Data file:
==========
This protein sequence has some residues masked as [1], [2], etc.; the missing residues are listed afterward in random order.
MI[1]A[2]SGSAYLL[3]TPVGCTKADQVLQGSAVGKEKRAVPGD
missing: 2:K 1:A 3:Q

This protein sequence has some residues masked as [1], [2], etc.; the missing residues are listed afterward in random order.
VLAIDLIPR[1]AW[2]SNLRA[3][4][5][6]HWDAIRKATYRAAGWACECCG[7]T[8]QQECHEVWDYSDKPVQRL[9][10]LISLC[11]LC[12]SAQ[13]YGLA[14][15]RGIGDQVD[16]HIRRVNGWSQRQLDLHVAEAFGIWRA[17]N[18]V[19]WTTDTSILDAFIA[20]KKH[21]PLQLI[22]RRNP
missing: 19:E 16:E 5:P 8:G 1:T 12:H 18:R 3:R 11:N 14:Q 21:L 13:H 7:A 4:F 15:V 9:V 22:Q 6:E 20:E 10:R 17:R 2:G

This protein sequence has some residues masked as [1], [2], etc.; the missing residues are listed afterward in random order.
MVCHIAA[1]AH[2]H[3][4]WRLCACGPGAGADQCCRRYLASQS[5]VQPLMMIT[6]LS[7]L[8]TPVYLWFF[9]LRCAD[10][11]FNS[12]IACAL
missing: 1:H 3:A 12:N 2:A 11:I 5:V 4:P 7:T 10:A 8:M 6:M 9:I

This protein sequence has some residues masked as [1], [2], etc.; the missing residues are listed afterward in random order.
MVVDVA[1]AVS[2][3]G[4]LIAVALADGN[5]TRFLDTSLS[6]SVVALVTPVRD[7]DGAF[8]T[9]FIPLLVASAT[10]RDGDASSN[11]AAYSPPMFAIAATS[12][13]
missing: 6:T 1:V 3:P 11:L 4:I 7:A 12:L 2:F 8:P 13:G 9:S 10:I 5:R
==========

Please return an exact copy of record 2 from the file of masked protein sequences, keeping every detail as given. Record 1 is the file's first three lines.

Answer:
This protein sequence has some residues masked as [1], [2], etc.; the missing residues are listed afterward in random order.
VLAIDLIPR[1]AW[2]SNLRA[3][4][5][6]HWDAIRKATYRAAGWACECCG[7]T[8]QQECHEVWDYSDKPVQRL[9][10]LISLC[11]LC[12]SAQ[13]YGLA[14][15]RGIGDQVD[16]HIRRVNGWSQRQLDLHVAEAFGIWRA[17]N[18]V[19]WTTDTSILDAFIA[20]KKH[21]PLQLI[22]RRNP
missing: 19:E 16:E 5:P 8:G 1:T 12:H 18:R 3:R 11:N 14:Q 21:L 13:H 7:A 4:F 15:V 9:V 22:Q 6:E 20:E 10:R 17:R 2:G